Certainly the rhetoric of ‘dumbing down’ is often unhelpfully miserablist. The Times Higher Education Supplement recently polled academics on which TV programme was most responsible for destroying our culture (8). Predictably, Big Brother came top, adding grist to the anti-golden agists’ mill, but other academics more interestingly cited 24-hour news and patronising ‘history 4 uz’ programmes. These criticisms are significant because they challenge precisely the things about contemporary TV that are most celebrated.
Presenting the news as a convenient rolling programme of bite-sized ‘facts’, and using the techniques of reality TV to make history ‘relevant’ are both typical of the ‘democratic’ television ethos, but they don’t do much for our understanding of current affairs or history. This kind of criticism does not depend on a rose-tinted view of the past, but simply on an intelligent engagement with contemporary culture.
One survey respondent protested that instead of highlighting bad programmes, the paper could more productively have asked people to name the best programme on TV. This is fair enough, but to be meaningful it would still have to involve comparisons with the television of the past. As long as people shy away from comparing today’s television with the best of what came before, it will be impossible fully to appreciate the best of what is produced today, let alone surpass it.
Whether or not there has been a decline in the general quality of TV, then, there has undoubtedly been a decline in ambition, a decline that is as apparent in the discussion about TV as in the schedules themselves. By its nature, the ambition to produce high-quality, innovative programmes precludes nostalgia for the past, and yet it is this very ambition that is ridiculed as ‘golden ageism’.
To suggest that there is decline is not to oppose change. Quite the opposite: it is to demand improvement, change for the better rather than for the worse. Decline is all the more galling for those who believe in progress, and think that we ought to learn from the past rather than drifting from one thing to the next without caring how one compares to the other.
To celebrate the achievements of the past is not to endorse uncritically everything about the past, but to identify the best of what has gone before with a view to continuing and improving on it. Without historical perspective, it is impossible even to imagine progress, or to distinguish progress from mere change. A critical engagement with the past, a willingness to make judgements about what works and what does not, is crucial if we want to improve on the present.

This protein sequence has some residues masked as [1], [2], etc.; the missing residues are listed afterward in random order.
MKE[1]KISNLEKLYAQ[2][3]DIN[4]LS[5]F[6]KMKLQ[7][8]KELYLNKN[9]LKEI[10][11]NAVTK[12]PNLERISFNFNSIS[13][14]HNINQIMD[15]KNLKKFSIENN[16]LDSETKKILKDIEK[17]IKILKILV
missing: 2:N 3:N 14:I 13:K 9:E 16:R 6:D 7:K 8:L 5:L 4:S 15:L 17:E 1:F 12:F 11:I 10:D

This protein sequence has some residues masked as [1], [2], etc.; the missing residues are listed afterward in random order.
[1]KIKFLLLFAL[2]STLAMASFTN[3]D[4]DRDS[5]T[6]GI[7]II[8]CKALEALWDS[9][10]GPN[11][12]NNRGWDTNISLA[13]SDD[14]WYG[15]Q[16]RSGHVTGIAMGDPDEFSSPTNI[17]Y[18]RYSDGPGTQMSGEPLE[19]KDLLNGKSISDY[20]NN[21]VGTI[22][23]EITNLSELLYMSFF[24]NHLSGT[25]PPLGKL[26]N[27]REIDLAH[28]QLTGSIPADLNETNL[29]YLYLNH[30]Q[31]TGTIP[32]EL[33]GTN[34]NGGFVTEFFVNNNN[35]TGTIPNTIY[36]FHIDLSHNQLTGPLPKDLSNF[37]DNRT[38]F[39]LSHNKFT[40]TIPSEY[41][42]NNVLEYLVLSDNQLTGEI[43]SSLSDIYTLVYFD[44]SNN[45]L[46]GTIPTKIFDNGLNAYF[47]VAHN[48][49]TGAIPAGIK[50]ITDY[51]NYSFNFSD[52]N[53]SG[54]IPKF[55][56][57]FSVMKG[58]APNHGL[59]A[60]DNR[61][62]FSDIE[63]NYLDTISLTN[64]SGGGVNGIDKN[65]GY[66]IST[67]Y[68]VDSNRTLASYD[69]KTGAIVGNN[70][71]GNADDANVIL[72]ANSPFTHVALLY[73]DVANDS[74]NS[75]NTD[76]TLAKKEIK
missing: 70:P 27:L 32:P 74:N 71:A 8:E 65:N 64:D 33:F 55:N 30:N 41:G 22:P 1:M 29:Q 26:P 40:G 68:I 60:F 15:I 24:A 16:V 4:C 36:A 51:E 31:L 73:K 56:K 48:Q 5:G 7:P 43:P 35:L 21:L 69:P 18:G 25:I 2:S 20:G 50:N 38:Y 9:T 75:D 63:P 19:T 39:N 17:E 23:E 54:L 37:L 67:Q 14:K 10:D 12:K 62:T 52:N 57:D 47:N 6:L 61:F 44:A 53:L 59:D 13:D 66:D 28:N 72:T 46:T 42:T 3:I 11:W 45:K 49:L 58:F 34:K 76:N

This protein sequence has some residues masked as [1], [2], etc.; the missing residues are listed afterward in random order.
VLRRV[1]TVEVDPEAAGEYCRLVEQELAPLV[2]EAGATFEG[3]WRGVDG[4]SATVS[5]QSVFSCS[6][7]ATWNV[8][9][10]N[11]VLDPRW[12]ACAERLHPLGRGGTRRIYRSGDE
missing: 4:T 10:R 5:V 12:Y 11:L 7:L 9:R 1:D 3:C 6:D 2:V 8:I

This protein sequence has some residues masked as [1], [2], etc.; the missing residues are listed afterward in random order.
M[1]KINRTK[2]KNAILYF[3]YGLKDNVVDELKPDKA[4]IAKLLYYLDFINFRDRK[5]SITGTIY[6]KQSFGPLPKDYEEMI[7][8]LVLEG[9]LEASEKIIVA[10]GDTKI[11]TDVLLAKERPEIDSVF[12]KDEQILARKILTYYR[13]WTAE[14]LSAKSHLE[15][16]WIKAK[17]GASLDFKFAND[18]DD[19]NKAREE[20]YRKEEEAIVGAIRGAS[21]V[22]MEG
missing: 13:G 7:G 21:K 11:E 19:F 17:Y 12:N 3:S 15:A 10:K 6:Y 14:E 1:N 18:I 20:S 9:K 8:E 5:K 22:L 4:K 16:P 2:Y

This is particularly important when it comes to another area allegedly plagued by ‘golden ageism’ – higher education. Those who ridicule the idea of a ‘golden age of the university’ are not merely challenging the nostalgia of crusty old dons, but too often contributing to the annihilation of the university not merely in fact but even as an aspiration, by dismissing the ideals of the past as hopelessly outdated.
In a thoughtful article on the current debate on higher education in Britain, Cambridge academic Stefan Collini tempers his own distaste for ‘declinism’ with a recognition that its opposite is equally unattractive:
‘On the one hand, there is the mournful idiom of cultural declinism: “standards” are falling, “philistinism” is rampant, “autonomy” has been lost, and even the barbarians are going to the dogs. And on the other, there is the upbeat idiom of brave new worldism: “challenges” and “opportunities” abound, “partnerships with industry” beckon, “accountability” rules, and we’re all “investing in the future” like billy-oh.’ (10)
But wide-eyed ‘brave new worldism’ is not the dominant attitude among critics of the golden age. Most fit into neither of Collini’s camps. They are self-consciously sceptical, and would balk at the charge of defending the business-friendly ‘McUniversity’. But they are unable to come up with a coherent, progressive-sounding critique of contemporary developments, or a credible alternative to the ‘brave new worldist’ rhetoric. This is precisely why they are more comfortable attacking the past.